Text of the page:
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The government’s own logic shows Universal Credit makes no sense

Controversial monthly payments are supposed to reflect the world of work. 

Universal Credit, the new “simple” benefit that has made life infinitely more complex for those being moved onto it, comes in a monthly rather than fortnightly payment. Mounting evidence suggests claimants are finding it hard to budget over this time period, leading to debt and eviction notices, while the six week wait before the first payment is leaving some close to starvation.

The government, though, has maintained the idea that payments should be monthly. The reason for this, it argues, is because a monthly payment mirrors the world of work.

There’s only one problem. It’s not true.

The Resolution Foundation and Lloyds Banking Group examined bank transactions, and found that among new Universal Credit claimants who were jobless, 58 per cent were paid either fortnightly or weekly in their previous job. The vast majority of those – nearly half of all claimants studied – were used to being paid weekly.

It’s certainly the case that among all workers in all jobs, two-thirds are paid at the end of the month. But Universal Credit claimants aren’t all workers. They are the recently unemployed with little savings to fall back on (anyone with £16,000 in savings or more cannot claim in the first place), the low-paid workers previously receiving tax credits, and those unable to go into full-time work for caring or health reasons. 

According to the government’s own logic, then, a system that reflected the world of work would pay claimants weekly, rather than monthly. Yet another reason to pause the roll out.

Julia Rampen is the digital news editor of the New Statesman (previously editor of The Staggers, The New Statesman's online rolling politics blog). She has also been deputy editor at Mirror Money Online and has worked as a financial journalist for several trade magazines. 

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Tackling tuition fees may not be the vote-winner the government is hoping for

In theory, Theresa May is right to try to match Labour’s policy. But could it work?

Part of the art of politics is to increase the importance of the issues you win on and to decrease or neutralise the importance of the issues your opponent wins on. That's part of why Labour will continue to major on police cuts, as a device to make the usually Labour-unfriendly territory of security more perilous for the Tories.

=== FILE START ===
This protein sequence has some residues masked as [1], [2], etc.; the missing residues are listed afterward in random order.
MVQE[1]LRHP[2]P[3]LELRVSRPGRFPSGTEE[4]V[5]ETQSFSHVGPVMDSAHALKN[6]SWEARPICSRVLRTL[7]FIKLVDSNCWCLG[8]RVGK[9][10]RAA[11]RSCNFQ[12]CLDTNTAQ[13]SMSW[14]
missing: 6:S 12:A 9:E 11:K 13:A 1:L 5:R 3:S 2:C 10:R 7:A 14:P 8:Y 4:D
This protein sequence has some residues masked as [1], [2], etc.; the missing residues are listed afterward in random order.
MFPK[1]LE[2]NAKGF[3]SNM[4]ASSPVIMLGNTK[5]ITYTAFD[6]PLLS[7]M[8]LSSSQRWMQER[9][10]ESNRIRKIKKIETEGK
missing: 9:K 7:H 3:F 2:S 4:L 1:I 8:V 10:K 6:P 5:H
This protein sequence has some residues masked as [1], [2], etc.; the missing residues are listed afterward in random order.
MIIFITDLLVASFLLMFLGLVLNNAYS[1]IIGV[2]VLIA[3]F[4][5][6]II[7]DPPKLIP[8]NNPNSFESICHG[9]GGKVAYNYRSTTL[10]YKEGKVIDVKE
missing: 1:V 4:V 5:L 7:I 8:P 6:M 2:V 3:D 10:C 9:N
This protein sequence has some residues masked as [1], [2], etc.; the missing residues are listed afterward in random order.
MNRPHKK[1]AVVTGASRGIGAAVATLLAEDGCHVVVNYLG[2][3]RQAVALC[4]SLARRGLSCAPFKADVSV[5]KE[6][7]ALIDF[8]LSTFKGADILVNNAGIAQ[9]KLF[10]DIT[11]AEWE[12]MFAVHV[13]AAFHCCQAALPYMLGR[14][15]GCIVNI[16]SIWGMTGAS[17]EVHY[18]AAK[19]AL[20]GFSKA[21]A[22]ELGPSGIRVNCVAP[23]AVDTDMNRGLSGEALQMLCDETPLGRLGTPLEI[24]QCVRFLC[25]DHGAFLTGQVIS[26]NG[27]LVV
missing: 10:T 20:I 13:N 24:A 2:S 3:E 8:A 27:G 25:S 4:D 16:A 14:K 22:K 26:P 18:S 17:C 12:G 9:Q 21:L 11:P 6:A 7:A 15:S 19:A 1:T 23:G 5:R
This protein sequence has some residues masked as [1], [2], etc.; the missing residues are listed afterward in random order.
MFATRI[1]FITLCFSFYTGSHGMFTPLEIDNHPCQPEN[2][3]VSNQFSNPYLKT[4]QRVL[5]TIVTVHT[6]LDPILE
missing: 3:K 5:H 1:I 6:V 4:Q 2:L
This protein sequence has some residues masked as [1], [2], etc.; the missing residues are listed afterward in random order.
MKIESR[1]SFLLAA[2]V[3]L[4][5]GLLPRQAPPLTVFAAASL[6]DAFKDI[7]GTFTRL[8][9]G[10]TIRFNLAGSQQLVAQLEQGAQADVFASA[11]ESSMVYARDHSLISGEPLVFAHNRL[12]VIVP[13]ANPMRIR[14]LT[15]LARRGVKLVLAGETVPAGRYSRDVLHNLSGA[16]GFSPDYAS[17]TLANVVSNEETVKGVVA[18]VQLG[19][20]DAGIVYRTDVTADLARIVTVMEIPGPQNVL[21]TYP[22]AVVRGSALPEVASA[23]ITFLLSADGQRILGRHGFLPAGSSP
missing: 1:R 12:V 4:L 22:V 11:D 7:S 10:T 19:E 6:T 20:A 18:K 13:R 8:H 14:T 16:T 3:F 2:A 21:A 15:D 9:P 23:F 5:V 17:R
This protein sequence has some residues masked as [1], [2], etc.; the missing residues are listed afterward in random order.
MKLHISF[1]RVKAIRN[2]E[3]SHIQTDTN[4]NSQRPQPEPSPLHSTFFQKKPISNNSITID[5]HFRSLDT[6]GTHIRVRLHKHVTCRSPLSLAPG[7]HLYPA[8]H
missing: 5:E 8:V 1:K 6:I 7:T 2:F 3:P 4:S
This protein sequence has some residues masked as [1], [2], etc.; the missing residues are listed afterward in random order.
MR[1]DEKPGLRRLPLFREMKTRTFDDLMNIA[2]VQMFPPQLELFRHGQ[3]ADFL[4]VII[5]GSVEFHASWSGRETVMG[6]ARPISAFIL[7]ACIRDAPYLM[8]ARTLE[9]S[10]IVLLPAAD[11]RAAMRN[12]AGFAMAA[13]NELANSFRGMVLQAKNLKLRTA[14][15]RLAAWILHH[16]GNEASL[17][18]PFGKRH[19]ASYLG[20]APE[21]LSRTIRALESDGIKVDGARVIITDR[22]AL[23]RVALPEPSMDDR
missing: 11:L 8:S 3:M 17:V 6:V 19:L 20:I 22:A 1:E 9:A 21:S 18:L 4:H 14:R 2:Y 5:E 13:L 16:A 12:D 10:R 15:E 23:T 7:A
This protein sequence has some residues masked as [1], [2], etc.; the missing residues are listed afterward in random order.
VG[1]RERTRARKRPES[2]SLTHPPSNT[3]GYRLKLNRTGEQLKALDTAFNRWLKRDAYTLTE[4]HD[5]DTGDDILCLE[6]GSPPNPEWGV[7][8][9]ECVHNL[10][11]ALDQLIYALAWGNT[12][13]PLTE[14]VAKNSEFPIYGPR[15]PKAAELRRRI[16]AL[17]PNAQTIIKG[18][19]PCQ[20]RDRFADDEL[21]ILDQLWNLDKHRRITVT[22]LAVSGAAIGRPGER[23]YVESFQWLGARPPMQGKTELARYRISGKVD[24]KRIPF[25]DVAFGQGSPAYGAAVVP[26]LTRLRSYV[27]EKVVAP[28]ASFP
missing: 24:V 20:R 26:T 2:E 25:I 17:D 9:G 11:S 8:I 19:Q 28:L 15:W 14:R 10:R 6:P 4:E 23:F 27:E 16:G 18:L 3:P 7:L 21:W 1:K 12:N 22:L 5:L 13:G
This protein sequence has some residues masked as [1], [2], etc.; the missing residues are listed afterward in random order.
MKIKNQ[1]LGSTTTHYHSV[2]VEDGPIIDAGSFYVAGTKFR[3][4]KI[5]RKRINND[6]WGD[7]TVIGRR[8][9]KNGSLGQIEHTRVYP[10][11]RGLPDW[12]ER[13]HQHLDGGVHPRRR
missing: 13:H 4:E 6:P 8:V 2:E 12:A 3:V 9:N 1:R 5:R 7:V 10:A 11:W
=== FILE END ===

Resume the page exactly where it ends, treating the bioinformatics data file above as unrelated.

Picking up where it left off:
One of the advantages the Conservatives have is that they are in government – I know it doesn't always look like it – and so they can do a lot more to decrease the importance of Labour's issues than the Opposition can do to theirs.

So the theory of Theresa May's big speech today on higher education funding and her announcement of a government review into the future of the university system is sound. Tuition fees are an area that Labour win on, so it makes sense to find a way to neutralise the issue.

Except there are a couple of problems with May's approach. The first is that she has managed to find a way to make a simple political question incredibly difficult for herself. The Labour offer is “no tuition fees”, so the Conservatives essentially either need to match that or move on. But the one option that has been left off the table is abolition, the only policy lever that could match Labour electorally.

The second, even bigger problem is that it it turns out that tuition fees might not have been the big election-moving event that we initially thought they were. The British Electoral Survey caused an earthquake of their own by finding that the “youthquake” – the increase in turn-out among 18-24-year-olds – never happened. Younger voters were decisive, both in how they switched to Labour and in the overall increase in turnout among younger voters, but it was in that slightly older 25-35 bracket (and indeed the 35-45 one as well) that the big action occurred.

There is an astonishingly powerful belief among the Conservative grassroots, such as it is, that Jeremy Corbyn's NME interview in which the he said that existing tuition fee debt would be “dealt with” was decisive. That belief, I'm told, extends all the way up to May's press chief, Robbie Gibb. Gibb is the subject of increasing concern among Tory MPs and ministers, who regularly ask journalists what they make of Robbie, if Robbie is doing alright, before revealing that they find his preoccupations – Venezuela, Corbyn's supposed pledge to abolish tuition fee debt – troublingly marginal.

Because the third problem is that any policy action on tuition fees comes at a huge cost to the Treasury, a cost that could be spent easing the pressures on the NHS, which could neutralise a Labour strength, or the financial strains on schools, another area of Labour strength. Both of which are of far greater concern to the average thirtysomething than what anyone says or does about tuition fees.

Small wonder that Team Corbyn are in an ebullient mood as Parliament returns from recess.

Stephen Bush is special correspondent at the New Statesman and the PSA's Journalist of the Year. His daily briefing, Morning Call, provides a quick and essential guide to domestic and global politics.